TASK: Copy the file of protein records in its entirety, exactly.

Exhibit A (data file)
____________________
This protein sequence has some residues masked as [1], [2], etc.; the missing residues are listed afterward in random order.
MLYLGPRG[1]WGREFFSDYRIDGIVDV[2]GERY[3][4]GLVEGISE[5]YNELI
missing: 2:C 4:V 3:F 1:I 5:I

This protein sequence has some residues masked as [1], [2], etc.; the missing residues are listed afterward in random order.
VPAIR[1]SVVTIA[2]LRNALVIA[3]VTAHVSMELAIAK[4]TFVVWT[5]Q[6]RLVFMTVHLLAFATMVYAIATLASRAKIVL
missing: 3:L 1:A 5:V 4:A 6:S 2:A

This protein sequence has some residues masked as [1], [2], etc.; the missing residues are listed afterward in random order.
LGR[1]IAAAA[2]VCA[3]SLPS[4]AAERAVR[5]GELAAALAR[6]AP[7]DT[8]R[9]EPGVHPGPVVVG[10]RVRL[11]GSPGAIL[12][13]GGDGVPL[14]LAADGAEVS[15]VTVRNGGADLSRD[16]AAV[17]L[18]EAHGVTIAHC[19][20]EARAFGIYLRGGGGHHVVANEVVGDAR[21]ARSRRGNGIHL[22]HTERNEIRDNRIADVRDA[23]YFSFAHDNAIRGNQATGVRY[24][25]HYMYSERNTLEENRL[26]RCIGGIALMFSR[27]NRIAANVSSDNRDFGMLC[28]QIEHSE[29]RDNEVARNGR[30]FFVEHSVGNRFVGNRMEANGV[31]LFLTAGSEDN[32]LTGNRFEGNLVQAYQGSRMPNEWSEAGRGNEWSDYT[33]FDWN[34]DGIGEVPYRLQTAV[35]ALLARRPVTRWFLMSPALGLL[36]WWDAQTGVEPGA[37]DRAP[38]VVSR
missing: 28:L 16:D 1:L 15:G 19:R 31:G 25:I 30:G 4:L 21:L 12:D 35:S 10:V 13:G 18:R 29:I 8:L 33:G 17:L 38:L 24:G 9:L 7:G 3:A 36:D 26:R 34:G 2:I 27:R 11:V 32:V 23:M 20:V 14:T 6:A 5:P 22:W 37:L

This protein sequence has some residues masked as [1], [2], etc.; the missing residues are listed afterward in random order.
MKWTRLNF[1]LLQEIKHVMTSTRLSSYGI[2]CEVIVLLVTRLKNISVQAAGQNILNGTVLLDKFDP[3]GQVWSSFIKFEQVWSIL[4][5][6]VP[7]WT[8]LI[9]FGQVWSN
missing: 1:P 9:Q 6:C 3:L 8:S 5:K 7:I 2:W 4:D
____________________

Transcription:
This protein sequence has some residues masked as [1], [2], etc.; the missing residues are listed afterward in random order.
MLYLGPRG[1]WGREFFSDYRIDGIVDV[2]GERY[3][4]GLVEGISE[5]YNELI
missing: 2:C 4:V 3:F 1:I 5:I

This protein sequence has some residues masked as [1], [2], etc.; the missing residues are listed afterward in random order.
VPAIR[1]SVVTIA[2]LRNALVIA[3]VTAHVSMELAIAK[4]TFVVWT[5]Q[6]RLVFMTVHLLAFATMVYAIATLASRAKIVL
missing: 3:L 1:A 5:V 4:A 6:S 2:A

This protein sequence has some residues masked as [1], [2], etc.; the missing residues are listed afterward in random order.
LGR[1]IAAAA[2]VCA[3]SLPS[4]AAERAVR[5]GELAAALAR[6]AP[7]DT[8]R[9]EPGVHPGPVVVG[10]RVRL[11]GSPGAIL[12][13]GGDGVPL[14]LAADGAEVS[15]VTVRNGGADLSRD[16]AAV[17]L[18]EAHGVTIAHC[19][20]EARAFGIYLRGGGGHHVVANEVVGDAR[21]ARSRRGNGIHL[22]HTERNEIRDNRIADVRDA[23]YFSFAHDNAIRGNQATGVRY[24][25]HYMYSERNTLEENRL[26]RCIGGIALMFSR[27]NRIAANVSSDNRDFGMLC[28]QIEHSE[29]RDNEVARNGR[30]FFVEHSVGNRFVGNRMEANGV[31]LFLTAGSEDN[32]LTGNRFEGNLVQAYQGSRMPNEWSEAGRGNEWSDYT[33]FDWN[34]DGIGEVPYRLQTAV[35]ALLARRPVTRWFLMSPALGLL[36]WWDAQTGVEPGA[37]DRAP[38]VVSR
missing: 28:L 16:D 1:L 15:G 19:R 31:G 25:I 30:G 4:L 21:L 12:D 35:S 10:V 13:G 18:R 29:I 8:L 33:G 17:L 38:L 24:G 9:L 7:G 3:A 36:D 26:R 34:G 2:I 27:R 11:V 32:V 23:M 20:V 14:T 6:A 5:P 22:W 37:L

This protein sequence has some residues masked as [1], [2], etc.; the missing residues are listed afterward in random order.
MKWTRLNF[1]LLQEIKHVMTSTRLSSYGI[2]CEVIVLLVTRLKNISVQAAGQNILNGTVLLDKFDP[3]GQVWSSFIKFEQVWSIL[4][5][6]VP[7]WT[8]LI[9]FGQVWSN
missing: 1:P 9:Q 6:C 3:L 8:S 5:K 7:I 2:W 4:D